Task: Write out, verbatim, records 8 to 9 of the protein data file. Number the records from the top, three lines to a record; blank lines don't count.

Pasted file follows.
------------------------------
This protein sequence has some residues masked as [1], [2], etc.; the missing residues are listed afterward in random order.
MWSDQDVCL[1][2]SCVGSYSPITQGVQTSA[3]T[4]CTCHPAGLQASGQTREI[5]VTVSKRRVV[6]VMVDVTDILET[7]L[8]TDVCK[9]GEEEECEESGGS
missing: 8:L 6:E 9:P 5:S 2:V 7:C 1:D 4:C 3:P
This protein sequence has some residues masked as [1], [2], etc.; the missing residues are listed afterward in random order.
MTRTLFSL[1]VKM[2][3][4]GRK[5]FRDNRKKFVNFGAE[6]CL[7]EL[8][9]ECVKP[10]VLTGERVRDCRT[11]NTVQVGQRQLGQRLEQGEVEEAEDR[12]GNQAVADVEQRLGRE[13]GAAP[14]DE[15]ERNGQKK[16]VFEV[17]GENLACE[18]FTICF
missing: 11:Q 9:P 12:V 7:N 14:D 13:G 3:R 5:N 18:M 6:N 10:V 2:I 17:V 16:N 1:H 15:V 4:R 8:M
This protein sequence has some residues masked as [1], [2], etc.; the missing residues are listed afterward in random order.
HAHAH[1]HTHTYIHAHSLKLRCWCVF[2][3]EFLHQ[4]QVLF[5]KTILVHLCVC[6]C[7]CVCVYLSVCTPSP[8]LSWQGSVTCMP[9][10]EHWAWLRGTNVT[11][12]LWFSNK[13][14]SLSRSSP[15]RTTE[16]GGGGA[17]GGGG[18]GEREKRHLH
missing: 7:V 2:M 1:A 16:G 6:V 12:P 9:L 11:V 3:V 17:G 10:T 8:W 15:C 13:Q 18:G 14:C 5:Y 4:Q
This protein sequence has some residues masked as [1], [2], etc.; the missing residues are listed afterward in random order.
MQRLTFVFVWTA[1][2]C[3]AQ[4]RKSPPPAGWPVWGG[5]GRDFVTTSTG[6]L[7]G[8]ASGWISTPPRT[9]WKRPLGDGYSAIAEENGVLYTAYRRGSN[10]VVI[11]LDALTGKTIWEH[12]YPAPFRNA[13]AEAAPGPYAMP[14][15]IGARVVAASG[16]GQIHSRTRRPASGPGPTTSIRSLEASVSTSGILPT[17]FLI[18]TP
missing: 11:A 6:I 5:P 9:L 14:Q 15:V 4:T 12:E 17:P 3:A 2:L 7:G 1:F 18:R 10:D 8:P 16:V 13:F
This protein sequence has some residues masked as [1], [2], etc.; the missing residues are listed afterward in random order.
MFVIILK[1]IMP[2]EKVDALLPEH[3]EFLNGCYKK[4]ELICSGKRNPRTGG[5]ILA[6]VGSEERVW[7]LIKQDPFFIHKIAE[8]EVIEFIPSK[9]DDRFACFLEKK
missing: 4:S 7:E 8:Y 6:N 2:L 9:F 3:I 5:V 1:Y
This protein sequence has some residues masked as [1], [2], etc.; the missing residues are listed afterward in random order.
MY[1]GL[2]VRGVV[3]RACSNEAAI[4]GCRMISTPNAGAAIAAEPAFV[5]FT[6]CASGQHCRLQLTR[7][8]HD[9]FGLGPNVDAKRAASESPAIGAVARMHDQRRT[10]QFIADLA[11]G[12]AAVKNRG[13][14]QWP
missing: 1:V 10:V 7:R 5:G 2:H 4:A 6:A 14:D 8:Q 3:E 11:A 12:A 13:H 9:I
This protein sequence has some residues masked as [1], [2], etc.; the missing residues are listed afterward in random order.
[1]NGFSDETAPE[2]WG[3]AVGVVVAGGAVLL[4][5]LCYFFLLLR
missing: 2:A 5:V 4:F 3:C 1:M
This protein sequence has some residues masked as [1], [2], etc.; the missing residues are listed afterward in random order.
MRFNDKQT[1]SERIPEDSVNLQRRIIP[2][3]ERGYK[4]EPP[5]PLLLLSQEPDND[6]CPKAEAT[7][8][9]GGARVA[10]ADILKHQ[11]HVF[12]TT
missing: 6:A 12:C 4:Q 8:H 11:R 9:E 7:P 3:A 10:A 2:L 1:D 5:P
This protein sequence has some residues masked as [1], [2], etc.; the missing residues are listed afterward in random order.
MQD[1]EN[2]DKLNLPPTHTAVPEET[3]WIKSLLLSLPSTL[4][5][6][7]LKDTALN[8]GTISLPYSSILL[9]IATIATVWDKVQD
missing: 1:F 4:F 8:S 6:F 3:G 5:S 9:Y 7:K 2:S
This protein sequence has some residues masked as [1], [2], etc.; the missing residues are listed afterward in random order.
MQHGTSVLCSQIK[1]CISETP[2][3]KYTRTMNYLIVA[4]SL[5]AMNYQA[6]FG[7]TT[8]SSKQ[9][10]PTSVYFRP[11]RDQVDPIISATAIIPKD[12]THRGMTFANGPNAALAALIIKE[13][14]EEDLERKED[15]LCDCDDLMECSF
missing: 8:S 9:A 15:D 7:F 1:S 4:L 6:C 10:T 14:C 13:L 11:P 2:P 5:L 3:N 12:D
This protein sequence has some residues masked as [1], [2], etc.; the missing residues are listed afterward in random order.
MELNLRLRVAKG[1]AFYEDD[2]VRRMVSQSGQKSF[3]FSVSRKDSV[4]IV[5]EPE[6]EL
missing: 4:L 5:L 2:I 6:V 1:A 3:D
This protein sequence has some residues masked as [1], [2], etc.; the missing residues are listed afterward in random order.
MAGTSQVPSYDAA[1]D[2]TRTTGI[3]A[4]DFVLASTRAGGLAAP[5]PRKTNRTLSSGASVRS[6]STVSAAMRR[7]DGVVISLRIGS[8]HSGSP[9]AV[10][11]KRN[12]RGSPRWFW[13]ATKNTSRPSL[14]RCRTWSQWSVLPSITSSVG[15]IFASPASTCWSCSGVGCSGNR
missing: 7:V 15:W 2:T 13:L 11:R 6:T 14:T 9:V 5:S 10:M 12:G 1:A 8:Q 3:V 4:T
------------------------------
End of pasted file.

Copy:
This protein sequence has some residues masked as [1], [2], etc.; the missing residues are listed afterward in random order.
MRFNDKQT[1]SERIPEDSVNLQRRIIP[2][3]ERGYK[4]EPP[5]PLLLLSQEPDND[6]CPKAEAT[7][8][9]GGARVA[10]ADILKHQ[11]HVF[12]TT
missing: 6:A 12:C 4:Q 8:H 11:R 9:E 7:P 3:A 10:A 2:L 1:D 5:P
This protein sequence has some residues masked as [1], [2], etc.; the missing residues are listed afterward in random order.
MQD[1]EN[2]DKLNLPPTHTAVPEET[3]WIKSLLLSLPSTL[4][5][6][7]LKDTALN[8]GTISLPYSSILL[9]IATIATVWDKVQD
missing: 1:F 4:F 8:S 6:F 3:G 5:S 9:Y 7:K 2:S